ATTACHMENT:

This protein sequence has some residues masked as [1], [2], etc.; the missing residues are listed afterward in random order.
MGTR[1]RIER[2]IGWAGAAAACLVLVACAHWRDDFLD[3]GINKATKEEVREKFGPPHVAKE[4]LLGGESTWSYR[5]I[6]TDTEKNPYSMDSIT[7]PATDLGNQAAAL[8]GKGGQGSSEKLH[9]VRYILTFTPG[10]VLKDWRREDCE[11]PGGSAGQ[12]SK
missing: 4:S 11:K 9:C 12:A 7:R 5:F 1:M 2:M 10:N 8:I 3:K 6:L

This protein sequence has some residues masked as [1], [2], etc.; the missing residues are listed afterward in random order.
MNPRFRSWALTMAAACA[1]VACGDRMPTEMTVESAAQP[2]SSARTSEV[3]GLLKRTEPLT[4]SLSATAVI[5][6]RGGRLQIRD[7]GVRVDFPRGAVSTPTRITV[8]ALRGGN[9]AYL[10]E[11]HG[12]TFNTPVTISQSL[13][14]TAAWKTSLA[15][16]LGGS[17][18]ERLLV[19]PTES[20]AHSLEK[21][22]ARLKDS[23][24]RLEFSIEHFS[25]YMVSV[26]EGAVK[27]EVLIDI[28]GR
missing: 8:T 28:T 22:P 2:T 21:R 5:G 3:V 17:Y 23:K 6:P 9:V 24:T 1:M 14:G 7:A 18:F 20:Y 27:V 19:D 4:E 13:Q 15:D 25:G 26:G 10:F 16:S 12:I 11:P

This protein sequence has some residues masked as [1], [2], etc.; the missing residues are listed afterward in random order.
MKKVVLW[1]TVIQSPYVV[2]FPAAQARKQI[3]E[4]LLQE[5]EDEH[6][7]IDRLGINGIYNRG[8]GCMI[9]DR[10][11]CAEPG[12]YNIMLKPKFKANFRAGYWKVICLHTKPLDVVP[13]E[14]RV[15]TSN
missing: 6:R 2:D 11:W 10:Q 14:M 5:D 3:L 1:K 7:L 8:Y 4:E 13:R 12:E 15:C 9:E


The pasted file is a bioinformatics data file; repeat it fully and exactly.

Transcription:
This protein sequence has some residues masked as [1], [2], etc.; the missing residues are listed afterward in random order.
MGTR[1]RIER[2]IGWAGAAAACLVLVACAHWRDDFLD[3]GINKATKEEVREKFGPPHVAKE[4]LLGGESTWSYR[5]I[6]TDTEKNPYSMDSIT[7]PATDLGNQAAAL[8]GKGGQGSSEKLH[9]VRYILTFTPG[10]VLKDWRREDCE[11]PGGSAGQ[12]SK
missing: 4:S 11:K 9:C 12:A 7:R 5:F 1:M 2:M 10:N 8:I 3:K 6:L

This protein sequence has some residues masked as [1], [2], etc.; the missing residues are listed afterward in random order.
MNPRFRSWALTMAAACA[1]VACGDRMPTEMTVESAAQP[2]SSARTSEV[3]GLLKRTEPLT[4]SLSATAVI[5][6]RGGRLQIRD[7]GVRVDFPRGAVSTPTRITV[8]ALRGGN[9]AYL[10]E[11]HG[12]TFNTPVTISQSL[13][14]TAAWKTSLA[15][16]LGGS[17][18]ERLLV[19]PTES[20]AHSLEK[21][22]ARLKDS[23][24]RLEFSIEHFS[25]YMVSV[26]EGAVK[27]EVLIDI[28]GR
missing: 8:T 28:T 22:P 2:T 21:R 5:G 3:V 17:Y 23:K 6:P 9:V 24:T 1:M 14:G 7:A 18:F 20:Y 27:V 19:D 4:E 13:Q 15:D 25:G 26:G 10:F 16:S 12:I 11:P

This protein sequence has some residues masked as [1], [2], etc.; the missing residues are listed afterward in random order.
MKKVVLW[1]TVIQSPYVV[2]FPAAQARKQI[3]E[4]LLQE[5]EDEH[6][7]IDRLGINGIYNRG[8]GCMI[9]DR[10][11]CAEPG[12]YNIMLKPKFKANFRAGYWKVICLHTKPLDVVP[13]E[14]RV[15]TSN
missing: 6:R 2:D 11:W 10:Q 14:M 5:D 3:L 1:K 7:L 8:Y 4:E 13:R 12:E 15:C 9:E